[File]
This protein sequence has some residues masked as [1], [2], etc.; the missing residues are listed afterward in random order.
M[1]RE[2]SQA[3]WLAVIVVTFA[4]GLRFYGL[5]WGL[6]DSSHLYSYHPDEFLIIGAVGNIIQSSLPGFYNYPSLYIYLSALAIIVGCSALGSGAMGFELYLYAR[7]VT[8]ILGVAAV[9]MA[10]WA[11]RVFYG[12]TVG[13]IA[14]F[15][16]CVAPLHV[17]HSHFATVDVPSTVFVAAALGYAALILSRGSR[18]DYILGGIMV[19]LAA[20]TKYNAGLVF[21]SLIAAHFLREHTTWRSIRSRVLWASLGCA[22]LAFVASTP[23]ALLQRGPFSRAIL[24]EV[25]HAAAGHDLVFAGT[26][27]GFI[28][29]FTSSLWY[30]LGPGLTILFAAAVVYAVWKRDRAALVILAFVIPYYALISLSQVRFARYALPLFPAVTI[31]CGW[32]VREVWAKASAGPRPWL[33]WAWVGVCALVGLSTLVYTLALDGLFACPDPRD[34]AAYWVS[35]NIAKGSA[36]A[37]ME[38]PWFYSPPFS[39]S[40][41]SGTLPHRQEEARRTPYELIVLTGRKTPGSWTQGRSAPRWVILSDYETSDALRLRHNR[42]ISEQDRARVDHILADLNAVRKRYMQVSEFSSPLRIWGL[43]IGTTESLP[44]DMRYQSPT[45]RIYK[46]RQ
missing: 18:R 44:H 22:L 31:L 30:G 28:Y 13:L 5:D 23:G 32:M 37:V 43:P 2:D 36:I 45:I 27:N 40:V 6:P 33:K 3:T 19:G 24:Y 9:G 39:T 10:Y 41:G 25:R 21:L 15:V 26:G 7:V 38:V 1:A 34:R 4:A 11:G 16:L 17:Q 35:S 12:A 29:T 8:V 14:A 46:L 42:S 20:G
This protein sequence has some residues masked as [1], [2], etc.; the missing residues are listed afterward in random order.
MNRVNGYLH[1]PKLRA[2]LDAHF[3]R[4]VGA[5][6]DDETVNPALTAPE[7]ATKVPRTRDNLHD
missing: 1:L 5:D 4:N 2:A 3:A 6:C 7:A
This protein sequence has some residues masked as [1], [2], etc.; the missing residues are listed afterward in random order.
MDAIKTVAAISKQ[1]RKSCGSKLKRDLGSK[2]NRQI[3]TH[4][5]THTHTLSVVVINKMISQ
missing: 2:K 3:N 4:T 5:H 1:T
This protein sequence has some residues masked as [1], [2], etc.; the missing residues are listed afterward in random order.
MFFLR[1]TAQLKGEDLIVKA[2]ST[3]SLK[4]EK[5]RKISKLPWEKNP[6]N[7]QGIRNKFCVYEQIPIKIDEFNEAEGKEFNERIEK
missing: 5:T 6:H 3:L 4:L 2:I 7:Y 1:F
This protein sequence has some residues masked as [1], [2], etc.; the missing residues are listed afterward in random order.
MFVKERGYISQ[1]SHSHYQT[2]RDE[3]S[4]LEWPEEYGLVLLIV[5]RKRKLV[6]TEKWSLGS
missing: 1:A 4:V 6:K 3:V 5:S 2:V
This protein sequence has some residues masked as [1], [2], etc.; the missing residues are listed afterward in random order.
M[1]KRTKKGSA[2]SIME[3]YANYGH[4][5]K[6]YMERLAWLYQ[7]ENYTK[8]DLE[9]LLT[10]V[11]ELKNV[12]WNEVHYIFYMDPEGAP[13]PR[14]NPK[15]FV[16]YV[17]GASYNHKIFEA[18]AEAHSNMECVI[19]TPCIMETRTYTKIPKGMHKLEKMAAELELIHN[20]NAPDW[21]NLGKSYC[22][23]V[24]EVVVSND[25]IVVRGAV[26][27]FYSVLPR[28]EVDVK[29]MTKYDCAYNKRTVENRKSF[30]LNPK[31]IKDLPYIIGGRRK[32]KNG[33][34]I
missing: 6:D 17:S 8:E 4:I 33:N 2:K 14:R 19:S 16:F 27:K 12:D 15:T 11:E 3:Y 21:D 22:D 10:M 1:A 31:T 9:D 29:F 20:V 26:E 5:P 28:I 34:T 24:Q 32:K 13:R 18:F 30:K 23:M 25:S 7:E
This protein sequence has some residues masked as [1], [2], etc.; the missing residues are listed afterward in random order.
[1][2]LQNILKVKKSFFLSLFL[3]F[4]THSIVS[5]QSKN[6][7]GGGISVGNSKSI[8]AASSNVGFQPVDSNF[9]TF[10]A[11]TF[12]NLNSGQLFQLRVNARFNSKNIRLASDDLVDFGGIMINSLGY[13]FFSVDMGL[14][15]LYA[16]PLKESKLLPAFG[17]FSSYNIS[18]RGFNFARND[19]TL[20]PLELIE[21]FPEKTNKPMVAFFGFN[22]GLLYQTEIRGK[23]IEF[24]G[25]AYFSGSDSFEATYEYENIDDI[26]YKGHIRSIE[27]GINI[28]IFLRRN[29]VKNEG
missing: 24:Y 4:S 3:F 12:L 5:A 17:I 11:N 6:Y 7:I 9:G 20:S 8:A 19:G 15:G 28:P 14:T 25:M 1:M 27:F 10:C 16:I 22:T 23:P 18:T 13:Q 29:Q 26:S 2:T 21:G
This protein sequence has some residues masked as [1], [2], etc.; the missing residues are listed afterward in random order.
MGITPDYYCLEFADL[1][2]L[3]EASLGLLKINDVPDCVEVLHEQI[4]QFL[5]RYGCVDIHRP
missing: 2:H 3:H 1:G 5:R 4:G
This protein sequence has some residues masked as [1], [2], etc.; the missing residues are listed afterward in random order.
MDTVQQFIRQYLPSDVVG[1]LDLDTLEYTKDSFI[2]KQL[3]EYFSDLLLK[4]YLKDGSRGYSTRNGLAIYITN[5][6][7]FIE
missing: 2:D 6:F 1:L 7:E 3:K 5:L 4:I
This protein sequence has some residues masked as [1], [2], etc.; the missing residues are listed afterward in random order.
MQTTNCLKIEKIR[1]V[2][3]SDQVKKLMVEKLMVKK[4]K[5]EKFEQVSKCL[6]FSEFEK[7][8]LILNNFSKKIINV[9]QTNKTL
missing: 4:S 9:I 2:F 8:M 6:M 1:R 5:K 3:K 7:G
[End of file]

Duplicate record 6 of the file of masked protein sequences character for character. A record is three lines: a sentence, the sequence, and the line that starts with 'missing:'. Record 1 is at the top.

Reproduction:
This protein sequence has some residues masked as [1], [2], etc.; the missing residues are listed afterward in random order.
M[1]KRTKKGSA[2]SIME[3]YANYGH[4][5]K[6]YMERLAWLYQ[7]ENYTK[8]DLE[9]LLT[10]V[11]ELKNV[12]WNEVHYIFYMDPEGAP[13]PR[14]NPK[15]FV[16]YV[17]GASYNHKIFEA[18]AEAHSNMECVI[19]TPCIMETRTYTKIPKGMHKLEKMAAELELIHN[20]NAPDW[21]NLGKSYC[22][23]V[24]EVVVSND[25]IVVRGAV[26][27]FYSVLPR[28]EVDVK[29]MTKYDCAYNKRTVENRKSF[30]LNPK[31]IKDLPYIIGGRRK[32]KNG[33][34]I
missing: 6:D 17:S 8:E 4:I 33:N 2:K 14:R 19:S 16:F 27:K 12:D 15:T 11:E 3:Y 21:D 22:D 10:M 1:A 31:T 9:D 29:F 20:V 26:E 5:P 28:I 34:T 24:Q 32:K 13:R 18:F 30:K 23:M 25:S 7:E